The following is the eighth in a series of conversations about digital innovation and the intelligent technologies powering the Intelligent Enterprise, with Jeff Janiszewski and Ginger Shimp from SAP North America Marketing. In this blog, they discuss the power of design thinking.
Jeff Janiszewski: Throughout this series of blogs, we’ve had a good time mocking, debunking, and demystifying some myths about technology.
Ginger Shimp: We love a great science fiction story as much as anyone, but we created the “Searching for Salaì” podcast as an acknowledgement that there’s a huge gap between fact and fiction.
JJ: There’s no dark technological underworld trying to steal your personal information, subvert society, or take control of the financial markets. Analysis doesn’t cause paralysis. And there’s no Bermuda Triangle-like cloud that mysteriously sucks up data … although that could be where my missing socks are.
GS: However, there is one very scary thing that we can’t disillusion you about – change. Business is changing slower today than it ever will, and faster than it ever has. Change is inevitable, and the whole purpose of leveraging new technologies is to cope with that change. It makes things run faster, more smoothly, or more efficiently.
JJ: However, before you can employ these new technologies you need to know how, what, and why you need to change. Just because you can doesn’t mean you should.
GS: So what do you hope this transformative innovation will achieve?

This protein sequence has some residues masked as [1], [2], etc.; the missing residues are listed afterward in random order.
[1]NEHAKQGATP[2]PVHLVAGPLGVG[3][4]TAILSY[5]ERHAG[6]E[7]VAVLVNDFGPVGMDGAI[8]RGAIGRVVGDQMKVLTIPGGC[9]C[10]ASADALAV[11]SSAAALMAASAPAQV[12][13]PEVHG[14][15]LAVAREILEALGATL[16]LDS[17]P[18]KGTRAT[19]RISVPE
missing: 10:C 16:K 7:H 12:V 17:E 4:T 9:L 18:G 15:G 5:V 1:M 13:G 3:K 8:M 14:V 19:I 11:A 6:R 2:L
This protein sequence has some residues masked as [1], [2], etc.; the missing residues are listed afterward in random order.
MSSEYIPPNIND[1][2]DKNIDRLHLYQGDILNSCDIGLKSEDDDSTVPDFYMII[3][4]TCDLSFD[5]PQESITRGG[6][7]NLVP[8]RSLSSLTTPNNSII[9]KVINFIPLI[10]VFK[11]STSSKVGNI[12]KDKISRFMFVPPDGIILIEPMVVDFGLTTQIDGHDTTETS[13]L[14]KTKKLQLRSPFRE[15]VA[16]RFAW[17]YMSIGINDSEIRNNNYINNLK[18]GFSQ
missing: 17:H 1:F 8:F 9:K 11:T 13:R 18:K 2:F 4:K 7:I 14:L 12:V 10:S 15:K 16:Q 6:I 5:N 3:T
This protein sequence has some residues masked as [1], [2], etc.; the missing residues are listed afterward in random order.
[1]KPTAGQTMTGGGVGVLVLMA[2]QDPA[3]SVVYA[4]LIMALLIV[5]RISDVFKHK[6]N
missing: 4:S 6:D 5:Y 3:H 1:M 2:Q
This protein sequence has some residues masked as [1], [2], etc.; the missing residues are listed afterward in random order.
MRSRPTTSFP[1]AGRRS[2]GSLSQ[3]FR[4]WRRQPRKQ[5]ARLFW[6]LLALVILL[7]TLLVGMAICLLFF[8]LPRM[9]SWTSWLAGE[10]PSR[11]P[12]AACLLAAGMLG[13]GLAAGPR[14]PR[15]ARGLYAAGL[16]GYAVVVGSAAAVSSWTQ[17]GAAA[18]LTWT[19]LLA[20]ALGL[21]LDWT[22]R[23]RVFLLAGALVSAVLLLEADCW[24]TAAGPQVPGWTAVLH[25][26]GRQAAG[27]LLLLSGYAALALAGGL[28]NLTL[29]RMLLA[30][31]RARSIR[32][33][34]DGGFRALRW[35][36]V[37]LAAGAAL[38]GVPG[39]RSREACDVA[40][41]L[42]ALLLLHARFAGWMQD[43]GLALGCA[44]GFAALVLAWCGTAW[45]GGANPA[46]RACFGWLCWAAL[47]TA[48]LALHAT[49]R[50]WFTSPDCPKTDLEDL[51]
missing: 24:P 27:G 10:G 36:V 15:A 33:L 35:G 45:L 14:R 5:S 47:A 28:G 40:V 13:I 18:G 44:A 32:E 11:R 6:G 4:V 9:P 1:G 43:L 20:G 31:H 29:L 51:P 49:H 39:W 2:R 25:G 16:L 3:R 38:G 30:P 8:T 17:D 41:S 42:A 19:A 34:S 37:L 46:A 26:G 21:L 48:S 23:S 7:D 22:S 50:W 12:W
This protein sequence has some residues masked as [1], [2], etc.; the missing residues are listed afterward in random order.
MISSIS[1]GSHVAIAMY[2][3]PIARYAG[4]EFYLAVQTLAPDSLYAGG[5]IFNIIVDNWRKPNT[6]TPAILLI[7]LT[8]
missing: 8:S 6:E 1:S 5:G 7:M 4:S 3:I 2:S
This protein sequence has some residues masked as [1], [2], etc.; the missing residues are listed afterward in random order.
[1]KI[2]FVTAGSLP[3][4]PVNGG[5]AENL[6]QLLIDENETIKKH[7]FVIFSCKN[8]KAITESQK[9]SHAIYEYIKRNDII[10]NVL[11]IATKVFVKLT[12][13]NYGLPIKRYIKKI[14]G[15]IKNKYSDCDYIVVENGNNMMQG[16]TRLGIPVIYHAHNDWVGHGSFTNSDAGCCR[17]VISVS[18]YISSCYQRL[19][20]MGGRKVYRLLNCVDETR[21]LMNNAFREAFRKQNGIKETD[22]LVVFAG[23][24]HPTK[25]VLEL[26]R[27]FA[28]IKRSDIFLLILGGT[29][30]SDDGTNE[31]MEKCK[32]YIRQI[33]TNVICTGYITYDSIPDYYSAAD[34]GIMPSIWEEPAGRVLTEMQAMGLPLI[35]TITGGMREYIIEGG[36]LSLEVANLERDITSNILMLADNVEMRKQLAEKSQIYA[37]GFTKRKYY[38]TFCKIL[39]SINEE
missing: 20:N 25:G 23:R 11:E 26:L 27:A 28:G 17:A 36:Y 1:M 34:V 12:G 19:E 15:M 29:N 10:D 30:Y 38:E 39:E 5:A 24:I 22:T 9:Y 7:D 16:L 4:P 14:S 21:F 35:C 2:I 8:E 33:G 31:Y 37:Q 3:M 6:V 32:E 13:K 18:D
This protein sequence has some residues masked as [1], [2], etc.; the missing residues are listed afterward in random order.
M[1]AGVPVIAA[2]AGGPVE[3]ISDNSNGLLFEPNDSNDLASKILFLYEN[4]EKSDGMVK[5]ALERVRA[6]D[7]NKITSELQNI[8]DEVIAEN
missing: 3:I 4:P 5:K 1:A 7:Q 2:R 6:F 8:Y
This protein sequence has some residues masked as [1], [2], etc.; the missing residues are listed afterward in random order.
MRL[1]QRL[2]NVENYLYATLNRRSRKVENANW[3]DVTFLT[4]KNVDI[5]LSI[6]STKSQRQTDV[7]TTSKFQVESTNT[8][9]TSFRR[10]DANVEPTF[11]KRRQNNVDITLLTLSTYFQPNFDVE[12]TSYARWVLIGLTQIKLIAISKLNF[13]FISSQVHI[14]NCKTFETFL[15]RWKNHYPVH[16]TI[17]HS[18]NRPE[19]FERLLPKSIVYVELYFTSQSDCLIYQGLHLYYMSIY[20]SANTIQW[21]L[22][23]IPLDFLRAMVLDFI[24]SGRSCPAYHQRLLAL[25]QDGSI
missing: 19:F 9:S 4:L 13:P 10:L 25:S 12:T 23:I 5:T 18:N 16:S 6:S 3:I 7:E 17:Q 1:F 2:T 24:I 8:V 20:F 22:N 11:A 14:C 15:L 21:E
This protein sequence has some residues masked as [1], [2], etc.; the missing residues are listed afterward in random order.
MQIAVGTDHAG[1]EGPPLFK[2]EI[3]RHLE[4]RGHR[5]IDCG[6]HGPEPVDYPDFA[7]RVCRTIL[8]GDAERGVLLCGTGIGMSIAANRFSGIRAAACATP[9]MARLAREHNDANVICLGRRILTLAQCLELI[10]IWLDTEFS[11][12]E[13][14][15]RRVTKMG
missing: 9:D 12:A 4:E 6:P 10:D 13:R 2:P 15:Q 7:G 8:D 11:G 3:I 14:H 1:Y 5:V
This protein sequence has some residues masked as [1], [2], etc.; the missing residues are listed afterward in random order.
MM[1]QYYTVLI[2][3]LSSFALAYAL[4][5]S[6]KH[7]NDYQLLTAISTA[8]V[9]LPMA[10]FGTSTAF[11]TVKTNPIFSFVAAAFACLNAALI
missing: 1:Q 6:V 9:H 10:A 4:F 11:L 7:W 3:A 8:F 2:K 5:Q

JJ: Most businesses never ask those questions. They react quickly to solve problems that they haven’t completely defined and ignore problems that they aren’t aware they have. Their focus is inward toward the company and not outward toward their customers.
GS: As we’ve pointed out over and over in these blogs, truly transformative innovation happens when data, technology, and people are combined. Up until now, we’ve talked a lot about data and technology, but we haven’t said much about people.
JJ: This is where design thinking takes focus. We’ve talked a lot about tangible things like hardware, software, data, and algorithms. But now we need to get a little more philosophical.
GS: I live near a very large university, and sometimes I go to the library or the student union to work because I’m inspired by all the thinking that goes on there. It’s manifested in everything on campus. The university itself makes all those thoughts and ideas palpable.
JJ: That’s the goal of design thinking—to move concepts from the ethereal to the tangible.
GS: I’m one of those people who love to learn. I want to soak up as much as I can from the university. But not everyone’s like that. Time and again, I hear students ask their professors, “What do I have to do to pass?” They’re literally asking what the minimal amount of required effort is. It seems to me that those students aren’t there to learn; they’re there to succeed. They want a degree more than they want an education.
JJ: This points to the distinction between engineering and designing. In many ways those two fields are similar, but while engineers look to solve problems, designers look to find solutions. The engineers’ focus is on meeting the requirements. Once they find an answer, they don’t revisit the problem unless something breaks, or another problem arises.
GS: The old “If it ain’t broke, don’t fix it.”